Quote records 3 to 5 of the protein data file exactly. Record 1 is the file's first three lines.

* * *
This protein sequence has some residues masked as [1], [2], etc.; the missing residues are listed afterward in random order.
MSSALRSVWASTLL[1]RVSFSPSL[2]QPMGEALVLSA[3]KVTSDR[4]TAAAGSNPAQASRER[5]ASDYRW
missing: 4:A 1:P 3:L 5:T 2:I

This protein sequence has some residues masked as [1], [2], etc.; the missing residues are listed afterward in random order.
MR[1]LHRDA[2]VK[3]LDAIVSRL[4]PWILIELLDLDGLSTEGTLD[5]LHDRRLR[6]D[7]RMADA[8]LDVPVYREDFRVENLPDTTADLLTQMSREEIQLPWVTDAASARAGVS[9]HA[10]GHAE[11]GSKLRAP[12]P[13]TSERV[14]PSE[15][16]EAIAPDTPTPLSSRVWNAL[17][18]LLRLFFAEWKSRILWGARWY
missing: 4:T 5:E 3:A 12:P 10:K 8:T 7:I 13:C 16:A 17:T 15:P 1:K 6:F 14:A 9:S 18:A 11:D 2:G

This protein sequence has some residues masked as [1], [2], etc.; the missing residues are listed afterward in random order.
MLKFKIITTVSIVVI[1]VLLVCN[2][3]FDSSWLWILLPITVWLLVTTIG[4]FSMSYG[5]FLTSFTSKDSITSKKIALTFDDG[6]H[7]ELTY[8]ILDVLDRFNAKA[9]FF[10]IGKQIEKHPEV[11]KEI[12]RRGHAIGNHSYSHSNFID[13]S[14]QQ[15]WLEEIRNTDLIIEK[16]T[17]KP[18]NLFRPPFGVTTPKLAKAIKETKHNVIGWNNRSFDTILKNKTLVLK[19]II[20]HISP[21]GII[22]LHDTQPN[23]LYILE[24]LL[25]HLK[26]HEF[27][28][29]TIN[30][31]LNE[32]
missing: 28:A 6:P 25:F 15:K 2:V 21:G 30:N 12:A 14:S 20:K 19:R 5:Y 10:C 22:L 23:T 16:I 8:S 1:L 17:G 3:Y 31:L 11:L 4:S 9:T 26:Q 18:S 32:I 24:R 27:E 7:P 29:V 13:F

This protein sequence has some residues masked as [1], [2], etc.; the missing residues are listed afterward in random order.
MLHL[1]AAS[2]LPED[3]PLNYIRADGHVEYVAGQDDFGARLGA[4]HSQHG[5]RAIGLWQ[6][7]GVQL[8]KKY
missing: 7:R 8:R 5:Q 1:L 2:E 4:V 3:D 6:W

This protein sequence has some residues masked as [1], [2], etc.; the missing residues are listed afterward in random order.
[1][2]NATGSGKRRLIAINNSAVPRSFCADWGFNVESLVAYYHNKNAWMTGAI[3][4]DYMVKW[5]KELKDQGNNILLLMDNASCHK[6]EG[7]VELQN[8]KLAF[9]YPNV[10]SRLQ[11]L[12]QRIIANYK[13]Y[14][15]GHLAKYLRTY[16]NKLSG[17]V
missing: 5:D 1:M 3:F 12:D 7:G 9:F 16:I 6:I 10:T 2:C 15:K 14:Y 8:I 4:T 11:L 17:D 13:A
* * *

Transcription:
This protein sequence has some residues masked as [1], [2], etc.; the missing residues are listed afterward in random order.
MLKFKIITTVSIVVI[1]VLLVCN[2][3]FDSSWLWILLPITVWLLVTTIG[4]FSMSYG[5]FLTSFTSKDSITSKKIALTFDDG[6]H[7]ELTY[8]ILDVLDRFNAKA[9]FF[10]IGKQIEKHPEV[11]KEI[12]RRGHAIGNHSYSHSNFID[13]S[14]QQ[15]WLEEIRNTDLIIEK[16]T[17]KP[18]NLFRPPFGVTTPKLAKAIKETKHNVIGWNNRSFDTILKNKTLVLK[19]II[20]HISP[21]GII[22]LHDTQPN[23]LYILE[24]LL[25]HLK[26]HEF[27][28][29]TIN[30][31]LNE[32]
missing: 28:A 6:P 25:F 15:K 2:V 21:G 30:N 12:A 14:S 20:K 19:R 5:Y 10:C 22:L 23:T 16:I 8:S 1:L 17:G 3:Y 31:L 11:L 4:S 9:T 26:Q 18:S 32:I 24:R 27:E 7:P 29:V 13:F

This protein sequence has some residues masked as [1], [2], etc.; the missing residues are listed afterward in random order.
MLHL[1]AAS[2]LPED[3]PLNYIRADGHVEYVAGQDDFGARLGA[4]HSQHG[5]RAIGLWQ[6][7]GVQL[8]KKY
missing: 7:R 8:R 5:Q 1:L 2:E 4:V 3:D 6:W

This protein sequence has some residues masked as [1], [2], etc.; the missing residues are listed afterward in random order.
[1][2]NATGSGKRRLIAINNSAVPRSFCADWGFNVESLVAYYHNKNAWMTGAI[3][4]DYMVKW[5]KELKDQGNNILLLMDNASCHK[6]EG[7]VELQN[8]KLAF[9]YPNV[10]SRLQ[11]L[12]QRIIANYK[13]Y[14][15]GHLAKYLRTY[16]NKLSG[17]V
missing: 5:D 1:M 3:F 12:D 7:G 9:F 16:I 6:I 10:T 2:C 15:K 14:Y 8:I 4:T 11:L 17:D 13:A